Saints and Stones: St. Asaph Cathedral

Llanelwy is the Welsh name for the place called St. Asaph. It means the sacred religious enclosure on the banks of the River Elwy. The legend of the founding of the church and monastery between the year ca.560 A.D. and ca.573 A.D. is to be found in The Life of St. Kentigern written by Jocelyn, a monk of Furness Abbey in ca.1180. St. Kentigern was the bishop of Strathclyde who was driven into exile and founded a monastery at Llanelwy where he remained until his return to Scotland in 573 A.D. St. Asaph replaced him as abbot-bishop.

The earliest parts of the present building date from the 13th Century when a new building was begun on the site after the original stone cathedral was burnt down in 1282. The present building was largely built in the reign of Henry Tudor and greatly restored in the 19th Century. In the eastern window of the north aisle there are pictures of St. Kentigern and St. Asaph.

About St. Asaph Cathedral

New Advent Catholic Encyclopedia: Ancient Diocese of Saint Asaph
Wikipedia: St. Asaph Cathedral
Wikipedia: Saint Asaph
New Advent Catholic Encyclopedia: St. Asaph

Journey to St. Asaph Cathedral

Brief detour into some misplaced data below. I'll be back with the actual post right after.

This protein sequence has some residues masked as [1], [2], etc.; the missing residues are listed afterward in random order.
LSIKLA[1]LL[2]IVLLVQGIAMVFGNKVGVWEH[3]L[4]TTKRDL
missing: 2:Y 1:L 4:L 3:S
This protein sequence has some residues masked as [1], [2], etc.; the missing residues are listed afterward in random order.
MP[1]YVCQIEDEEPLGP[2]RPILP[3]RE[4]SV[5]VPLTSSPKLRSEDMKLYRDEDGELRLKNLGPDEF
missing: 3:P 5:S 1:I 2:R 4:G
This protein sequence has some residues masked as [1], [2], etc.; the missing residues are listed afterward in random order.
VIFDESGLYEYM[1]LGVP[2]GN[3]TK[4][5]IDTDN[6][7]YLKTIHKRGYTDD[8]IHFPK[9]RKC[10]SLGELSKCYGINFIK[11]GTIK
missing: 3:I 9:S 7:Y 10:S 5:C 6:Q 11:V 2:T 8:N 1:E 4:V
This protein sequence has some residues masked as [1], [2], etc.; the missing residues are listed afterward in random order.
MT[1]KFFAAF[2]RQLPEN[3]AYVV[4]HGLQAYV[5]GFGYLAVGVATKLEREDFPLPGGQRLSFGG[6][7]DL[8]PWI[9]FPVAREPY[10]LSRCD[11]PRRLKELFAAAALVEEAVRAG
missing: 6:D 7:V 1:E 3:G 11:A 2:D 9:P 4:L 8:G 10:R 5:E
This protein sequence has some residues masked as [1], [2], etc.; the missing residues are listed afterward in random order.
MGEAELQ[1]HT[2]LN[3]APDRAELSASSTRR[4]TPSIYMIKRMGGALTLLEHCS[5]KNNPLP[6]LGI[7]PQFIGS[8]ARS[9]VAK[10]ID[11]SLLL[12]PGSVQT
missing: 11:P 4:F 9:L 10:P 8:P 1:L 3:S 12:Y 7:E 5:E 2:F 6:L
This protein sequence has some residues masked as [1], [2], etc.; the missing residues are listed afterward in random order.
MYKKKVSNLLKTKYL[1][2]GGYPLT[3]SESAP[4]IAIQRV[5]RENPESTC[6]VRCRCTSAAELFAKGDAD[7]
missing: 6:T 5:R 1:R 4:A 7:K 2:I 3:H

St. Asaph Cathedral is located in the town of St. Asaph off the A525 in Denbighshire in northeast Wales.

Ordnance Survey Map (SJ0381874358)

Visitors Information

Visitors information for St. Asaph Cathedral may be found at the The Church in Wales St. Asaph Cathedral website. General tourist information for the area may be found at the Go North Wales website.

Additional Photos of St. Asaph Cathedral

Reader Board, St. Asaph Cathedral
St. Asaph Cathedral, Site of 6th Century Monastery Founded by St. Kentigern
West End Entrance, St. Asaph Cathedral
South Transept and Treasury, St. Asaph Cathedral
Monument Outside St. Asaph Cathedral Dedicated to Early Bishops
Window and Carved Faces, St. Asaph Cathedral
Window and Carved Faces, St. Asaph Cathedral
Window and Carved Faces, St. Asaph Cathedral
Close-Up of Carved Face, St. Asaph Cathedral
Stained-Glass Window of St. Kentigern and St. Asaph, St. Asaph Cathedral

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